It is just under a year since you reported that more than 80 per cent of students rate the teaching they receive as good or excellent - satisfaction figures that would be the envy of most businesses and all politicians ("Encouraging survey reveals most students are satisfied with teaching", 20 November 2008).
More recently, the Times Higher Education-QS World University Rankings 2009 showed Britain to have 18 of the top 100 and 29 of the top 200 universities, a remarkable achievement for a small country. It is difficult to think of any other area where the UK performs so strongly.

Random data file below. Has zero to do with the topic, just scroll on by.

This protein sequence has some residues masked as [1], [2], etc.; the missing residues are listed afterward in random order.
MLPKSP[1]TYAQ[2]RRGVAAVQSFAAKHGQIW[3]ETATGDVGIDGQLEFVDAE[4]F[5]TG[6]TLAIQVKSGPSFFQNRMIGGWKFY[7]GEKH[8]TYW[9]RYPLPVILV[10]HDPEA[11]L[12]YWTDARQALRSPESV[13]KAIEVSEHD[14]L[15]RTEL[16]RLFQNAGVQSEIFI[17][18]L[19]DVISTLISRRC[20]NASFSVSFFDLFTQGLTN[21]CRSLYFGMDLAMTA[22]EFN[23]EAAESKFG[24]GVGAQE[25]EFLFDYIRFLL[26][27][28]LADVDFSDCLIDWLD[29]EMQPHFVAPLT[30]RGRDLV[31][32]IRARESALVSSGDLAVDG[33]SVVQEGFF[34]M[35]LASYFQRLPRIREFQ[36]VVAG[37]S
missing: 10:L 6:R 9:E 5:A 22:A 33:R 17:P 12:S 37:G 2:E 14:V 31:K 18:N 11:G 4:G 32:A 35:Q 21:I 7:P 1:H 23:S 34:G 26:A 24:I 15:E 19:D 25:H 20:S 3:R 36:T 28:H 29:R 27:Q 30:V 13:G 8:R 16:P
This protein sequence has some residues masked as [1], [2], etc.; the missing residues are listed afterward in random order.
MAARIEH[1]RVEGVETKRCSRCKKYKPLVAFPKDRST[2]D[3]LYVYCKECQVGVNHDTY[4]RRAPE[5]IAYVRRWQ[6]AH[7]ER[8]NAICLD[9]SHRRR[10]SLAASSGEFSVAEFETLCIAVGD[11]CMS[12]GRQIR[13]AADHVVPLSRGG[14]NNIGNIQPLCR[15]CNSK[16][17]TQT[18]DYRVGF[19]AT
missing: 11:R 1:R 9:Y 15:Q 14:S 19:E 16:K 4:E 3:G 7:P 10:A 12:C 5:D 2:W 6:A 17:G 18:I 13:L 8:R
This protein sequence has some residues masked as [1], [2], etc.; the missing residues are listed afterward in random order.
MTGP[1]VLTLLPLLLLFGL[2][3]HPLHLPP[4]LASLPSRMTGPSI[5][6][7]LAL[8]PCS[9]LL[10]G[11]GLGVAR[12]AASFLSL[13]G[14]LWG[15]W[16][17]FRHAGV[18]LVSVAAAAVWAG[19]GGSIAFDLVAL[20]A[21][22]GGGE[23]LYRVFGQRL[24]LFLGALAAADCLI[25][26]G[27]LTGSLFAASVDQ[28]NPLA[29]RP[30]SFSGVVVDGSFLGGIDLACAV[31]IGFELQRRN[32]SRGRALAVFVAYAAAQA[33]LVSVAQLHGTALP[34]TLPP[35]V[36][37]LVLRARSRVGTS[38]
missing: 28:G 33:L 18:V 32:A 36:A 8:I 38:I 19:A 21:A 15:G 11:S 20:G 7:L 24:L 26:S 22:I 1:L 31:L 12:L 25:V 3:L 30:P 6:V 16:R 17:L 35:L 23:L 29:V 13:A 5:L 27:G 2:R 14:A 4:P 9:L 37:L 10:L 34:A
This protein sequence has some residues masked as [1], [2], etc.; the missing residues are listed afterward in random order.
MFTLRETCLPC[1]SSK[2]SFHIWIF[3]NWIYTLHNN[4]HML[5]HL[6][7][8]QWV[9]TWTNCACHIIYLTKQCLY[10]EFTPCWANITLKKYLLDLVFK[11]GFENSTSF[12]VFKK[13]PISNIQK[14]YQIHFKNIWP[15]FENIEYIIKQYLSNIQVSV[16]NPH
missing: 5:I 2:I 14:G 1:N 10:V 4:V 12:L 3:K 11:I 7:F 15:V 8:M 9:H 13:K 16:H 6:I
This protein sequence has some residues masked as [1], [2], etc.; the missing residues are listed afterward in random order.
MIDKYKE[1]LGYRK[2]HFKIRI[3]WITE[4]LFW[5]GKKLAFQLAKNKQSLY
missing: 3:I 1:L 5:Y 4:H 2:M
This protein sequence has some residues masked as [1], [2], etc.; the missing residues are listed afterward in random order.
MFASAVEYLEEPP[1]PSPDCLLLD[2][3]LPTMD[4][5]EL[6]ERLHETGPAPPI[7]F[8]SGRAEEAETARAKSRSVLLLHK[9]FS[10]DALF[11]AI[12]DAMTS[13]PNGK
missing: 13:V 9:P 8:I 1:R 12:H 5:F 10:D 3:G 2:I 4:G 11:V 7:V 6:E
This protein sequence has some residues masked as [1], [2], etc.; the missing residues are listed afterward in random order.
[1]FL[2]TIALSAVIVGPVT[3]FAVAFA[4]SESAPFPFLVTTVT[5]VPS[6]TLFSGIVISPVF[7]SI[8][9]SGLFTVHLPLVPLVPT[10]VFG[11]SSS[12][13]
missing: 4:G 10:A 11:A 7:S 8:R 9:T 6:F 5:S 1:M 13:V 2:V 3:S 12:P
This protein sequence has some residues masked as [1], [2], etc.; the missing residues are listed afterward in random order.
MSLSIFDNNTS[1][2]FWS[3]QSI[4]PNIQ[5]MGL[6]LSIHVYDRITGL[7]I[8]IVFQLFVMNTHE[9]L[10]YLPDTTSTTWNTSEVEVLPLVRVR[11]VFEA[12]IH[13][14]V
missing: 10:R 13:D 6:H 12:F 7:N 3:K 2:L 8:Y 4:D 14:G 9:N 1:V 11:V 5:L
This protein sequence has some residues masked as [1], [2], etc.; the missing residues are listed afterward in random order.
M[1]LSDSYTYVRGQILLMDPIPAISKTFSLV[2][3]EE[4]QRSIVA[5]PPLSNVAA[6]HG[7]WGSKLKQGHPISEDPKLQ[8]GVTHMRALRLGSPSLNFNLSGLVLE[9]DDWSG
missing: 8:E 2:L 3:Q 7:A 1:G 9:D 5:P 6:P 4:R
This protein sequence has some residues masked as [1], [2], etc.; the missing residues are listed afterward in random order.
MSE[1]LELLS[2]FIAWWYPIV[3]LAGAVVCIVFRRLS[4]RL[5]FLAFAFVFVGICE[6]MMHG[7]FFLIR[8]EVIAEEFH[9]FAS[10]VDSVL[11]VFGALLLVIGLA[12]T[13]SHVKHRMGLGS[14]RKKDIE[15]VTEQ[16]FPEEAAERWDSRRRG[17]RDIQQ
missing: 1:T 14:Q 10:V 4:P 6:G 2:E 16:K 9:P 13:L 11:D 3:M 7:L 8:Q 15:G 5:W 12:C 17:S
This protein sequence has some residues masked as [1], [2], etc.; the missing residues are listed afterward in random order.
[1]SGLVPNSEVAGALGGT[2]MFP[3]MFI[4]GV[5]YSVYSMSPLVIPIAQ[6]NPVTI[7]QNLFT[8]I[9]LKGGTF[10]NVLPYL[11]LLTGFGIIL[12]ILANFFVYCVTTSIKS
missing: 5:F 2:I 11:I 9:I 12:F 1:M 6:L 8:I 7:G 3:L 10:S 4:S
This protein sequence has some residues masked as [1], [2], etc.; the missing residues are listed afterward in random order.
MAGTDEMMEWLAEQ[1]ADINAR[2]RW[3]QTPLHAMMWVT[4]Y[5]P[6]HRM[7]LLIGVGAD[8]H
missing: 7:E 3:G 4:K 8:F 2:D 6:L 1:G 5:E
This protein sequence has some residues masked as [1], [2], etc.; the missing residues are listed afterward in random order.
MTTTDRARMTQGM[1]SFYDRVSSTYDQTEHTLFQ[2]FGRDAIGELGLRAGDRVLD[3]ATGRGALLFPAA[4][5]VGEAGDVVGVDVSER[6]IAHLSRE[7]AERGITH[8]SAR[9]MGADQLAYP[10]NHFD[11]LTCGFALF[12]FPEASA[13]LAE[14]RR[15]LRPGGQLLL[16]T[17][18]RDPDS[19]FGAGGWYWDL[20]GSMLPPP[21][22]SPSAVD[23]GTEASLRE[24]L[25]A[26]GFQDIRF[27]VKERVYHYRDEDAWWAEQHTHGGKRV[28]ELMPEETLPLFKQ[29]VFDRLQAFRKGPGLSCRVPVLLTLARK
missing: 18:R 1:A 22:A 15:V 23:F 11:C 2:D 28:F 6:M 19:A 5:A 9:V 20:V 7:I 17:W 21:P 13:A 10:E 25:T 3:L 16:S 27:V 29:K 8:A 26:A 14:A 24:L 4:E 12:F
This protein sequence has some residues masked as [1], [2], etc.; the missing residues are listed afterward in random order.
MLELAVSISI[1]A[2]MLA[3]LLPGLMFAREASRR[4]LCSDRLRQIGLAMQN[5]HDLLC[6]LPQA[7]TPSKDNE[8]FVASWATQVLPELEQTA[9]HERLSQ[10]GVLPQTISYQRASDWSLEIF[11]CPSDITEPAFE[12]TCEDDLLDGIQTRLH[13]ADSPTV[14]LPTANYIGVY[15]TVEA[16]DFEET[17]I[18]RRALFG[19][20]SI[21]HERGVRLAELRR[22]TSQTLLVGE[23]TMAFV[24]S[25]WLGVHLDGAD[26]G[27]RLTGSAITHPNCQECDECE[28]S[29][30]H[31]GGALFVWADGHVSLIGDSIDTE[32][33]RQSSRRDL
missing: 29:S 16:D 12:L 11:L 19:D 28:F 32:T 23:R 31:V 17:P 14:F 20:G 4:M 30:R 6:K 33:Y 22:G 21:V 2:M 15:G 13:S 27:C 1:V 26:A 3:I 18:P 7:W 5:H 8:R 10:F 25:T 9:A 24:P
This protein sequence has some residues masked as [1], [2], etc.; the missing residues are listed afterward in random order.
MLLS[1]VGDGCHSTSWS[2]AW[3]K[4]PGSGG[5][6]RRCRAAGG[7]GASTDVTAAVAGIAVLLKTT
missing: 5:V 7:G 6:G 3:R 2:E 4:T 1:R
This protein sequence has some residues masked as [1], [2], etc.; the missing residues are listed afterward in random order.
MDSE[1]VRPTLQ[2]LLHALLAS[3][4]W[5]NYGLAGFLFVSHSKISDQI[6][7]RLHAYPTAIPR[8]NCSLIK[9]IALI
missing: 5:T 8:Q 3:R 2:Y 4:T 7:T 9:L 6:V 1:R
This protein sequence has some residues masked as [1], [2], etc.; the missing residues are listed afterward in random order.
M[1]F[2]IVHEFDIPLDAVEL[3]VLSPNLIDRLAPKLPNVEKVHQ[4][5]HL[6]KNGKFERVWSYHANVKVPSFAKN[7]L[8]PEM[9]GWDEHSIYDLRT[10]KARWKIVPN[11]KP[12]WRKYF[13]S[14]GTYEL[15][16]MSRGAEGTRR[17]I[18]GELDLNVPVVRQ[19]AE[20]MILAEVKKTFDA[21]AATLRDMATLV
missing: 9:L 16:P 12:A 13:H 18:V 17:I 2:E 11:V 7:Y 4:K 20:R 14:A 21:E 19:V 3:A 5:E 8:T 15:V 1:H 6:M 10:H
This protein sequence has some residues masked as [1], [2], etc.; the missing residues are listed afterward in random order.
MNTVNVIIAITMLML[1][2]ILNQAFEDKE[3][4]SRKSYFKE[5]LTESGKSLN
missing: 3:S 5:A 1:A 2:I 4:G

One might expect this to be trumpeted as a national success story. Instead, just about every pronouncement from politicians about the sector is unremittingly negative, the most recent example being the remarks made at the CBI's higher education summit ("State your demands, Government and Tories tell students", 29 October). Are universities being set up to join the long list of institutions that functioned perfectly well until endless "reforms" smashed them to pieces?
Christopher Grey, Head of the Industrial Relations and Organisational Behaviour Group, Warwick Business School.